9 Portraits will be on view at Froelick through July 13, but soon enough it’ll have a more permanent space in town. Ace’s painting, gallery director Rockom announced, has been bought by the prominent Portland collector Arlene Schnitzer “on behalf of the Portland Art Museum,” and Grace Kook-Anderson, the museum’s curator of Northwest art, already has plans to include it in a fall portrait show she’s curating with Portland artist Storm Tharp. Schnitzer has a long history of supporting Northwest women artists and helping to nurture their careers, both as a collector and as founder of the groundbreaking Fountain Gallery.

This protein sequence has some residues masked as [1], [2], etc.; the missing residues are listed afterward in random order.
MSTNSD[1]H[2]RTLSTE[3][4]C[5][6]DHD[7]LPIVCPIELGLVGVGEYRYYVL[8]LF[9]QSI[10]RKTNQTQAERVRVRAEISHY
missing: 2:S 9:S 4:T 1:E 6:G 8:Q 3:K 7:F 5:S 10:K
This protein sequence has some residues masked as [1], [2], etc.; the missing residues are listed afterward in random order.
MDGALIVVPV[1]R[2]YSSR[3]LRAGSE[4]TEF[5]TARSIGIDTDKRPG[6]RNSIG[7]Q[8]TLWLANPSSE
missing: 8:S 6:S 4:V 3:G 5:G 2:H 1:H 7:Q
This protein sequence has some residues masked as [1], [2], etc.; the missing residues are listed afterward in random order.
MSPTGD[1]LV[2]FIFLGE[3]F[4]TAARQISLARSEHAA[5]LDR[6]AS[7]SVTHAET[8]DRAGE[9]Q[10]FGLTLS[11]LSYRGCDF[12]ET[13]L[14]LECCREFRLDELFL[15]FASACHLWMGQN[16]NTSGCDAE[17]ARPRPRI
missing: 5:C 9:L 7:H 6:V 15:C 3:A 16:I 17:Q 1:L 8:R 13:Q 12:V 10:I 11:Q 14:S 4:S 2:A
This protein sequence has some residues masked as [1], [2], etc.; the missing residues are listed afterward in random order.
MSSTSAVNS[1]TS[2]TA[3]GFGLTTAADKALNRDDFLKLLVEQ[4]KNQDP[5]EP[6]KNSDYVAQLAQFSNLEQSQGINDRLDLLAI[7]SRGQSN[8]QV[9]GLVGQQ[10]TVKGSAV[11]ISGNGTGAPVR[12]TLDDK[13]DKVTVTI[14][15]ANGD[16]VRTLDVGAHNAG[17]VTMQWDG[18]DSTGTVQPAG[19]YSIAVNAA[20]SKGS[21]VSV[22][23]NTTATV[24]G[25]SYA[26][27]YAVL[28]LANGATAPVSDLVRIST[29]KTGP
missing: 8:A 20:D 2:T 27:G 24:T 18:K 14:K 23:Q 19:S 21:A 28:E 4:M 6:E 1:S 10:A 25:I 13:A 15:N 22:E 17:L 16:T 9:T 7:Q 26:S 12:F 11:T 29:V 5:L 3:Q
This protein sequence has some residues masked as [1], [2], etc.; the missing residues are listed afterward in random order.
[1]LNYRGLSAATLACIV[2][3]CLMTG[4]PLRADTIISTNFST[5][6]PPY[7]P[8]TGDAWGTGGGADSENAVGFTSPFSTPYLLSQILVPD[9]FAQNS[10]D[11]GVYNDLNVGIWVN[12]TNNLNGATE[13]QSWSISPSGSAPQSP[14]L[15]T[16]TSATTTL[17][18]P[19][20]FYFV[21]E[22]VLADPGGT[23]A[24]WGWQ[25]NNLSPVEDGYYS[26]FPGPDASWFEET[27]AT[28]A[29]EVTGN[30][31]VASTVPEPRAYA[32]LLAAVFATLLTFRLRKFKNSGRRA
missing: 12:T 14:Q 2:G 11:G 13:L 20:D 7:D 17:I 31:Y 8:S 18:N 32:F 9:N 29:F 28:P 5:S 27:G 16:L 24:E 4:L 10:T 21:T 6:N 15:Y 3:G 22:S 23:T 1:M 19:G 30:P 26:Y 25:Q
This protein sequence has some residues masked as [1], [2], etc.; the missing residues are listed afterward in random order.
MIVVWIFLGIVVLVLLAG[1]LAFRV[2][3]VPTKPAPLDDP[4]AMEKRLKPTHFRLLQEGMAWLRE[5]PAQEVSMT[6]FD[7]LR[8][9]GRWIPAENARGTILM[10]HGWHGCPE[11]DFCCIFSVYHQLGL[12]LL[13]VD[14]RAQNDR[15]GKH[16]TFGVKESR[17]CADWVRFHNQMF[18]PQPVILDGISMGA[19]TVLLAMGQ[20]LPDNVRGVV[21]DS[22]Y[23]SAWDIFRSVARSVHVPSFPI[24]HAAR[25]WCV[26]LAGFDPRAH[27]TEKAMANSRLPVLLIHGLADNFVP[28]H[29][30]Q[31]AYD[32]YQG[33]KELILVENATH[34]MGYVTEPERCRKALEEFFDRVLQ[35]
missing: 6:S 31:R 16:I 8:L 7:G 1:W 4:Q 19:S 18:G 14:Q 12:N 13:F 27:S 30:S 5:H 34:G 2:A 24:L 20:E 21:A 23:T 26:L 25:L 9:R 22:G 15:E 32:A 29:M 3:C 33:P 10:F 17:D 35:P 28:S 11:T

The political and gender aspects of Saturday’s conversation were crucial and potent. What struck me equally was the importance to this group of artists of work and craft. “These are images of women who are doing something,” Rockom said, looking at the painting. “These are women who are getting it done.” And unlike the male artists dressed as gentlemen in Fantin-Latour’s painting, they’re in their painting clothes, asserting their position in the workplace. Yes commented admiringly on the way Ace rendered the studio floor, all spattered with paint. Ross-Paul brought up the working smocks, all stiff and crusty with paint. “I think the hands are very symbolic,” she said. “Look at the hands. Everybody’s got wonderful hands. Hands are important. They’re connected to the brain. … We all look like we’re looking. Like our brains are engaged.”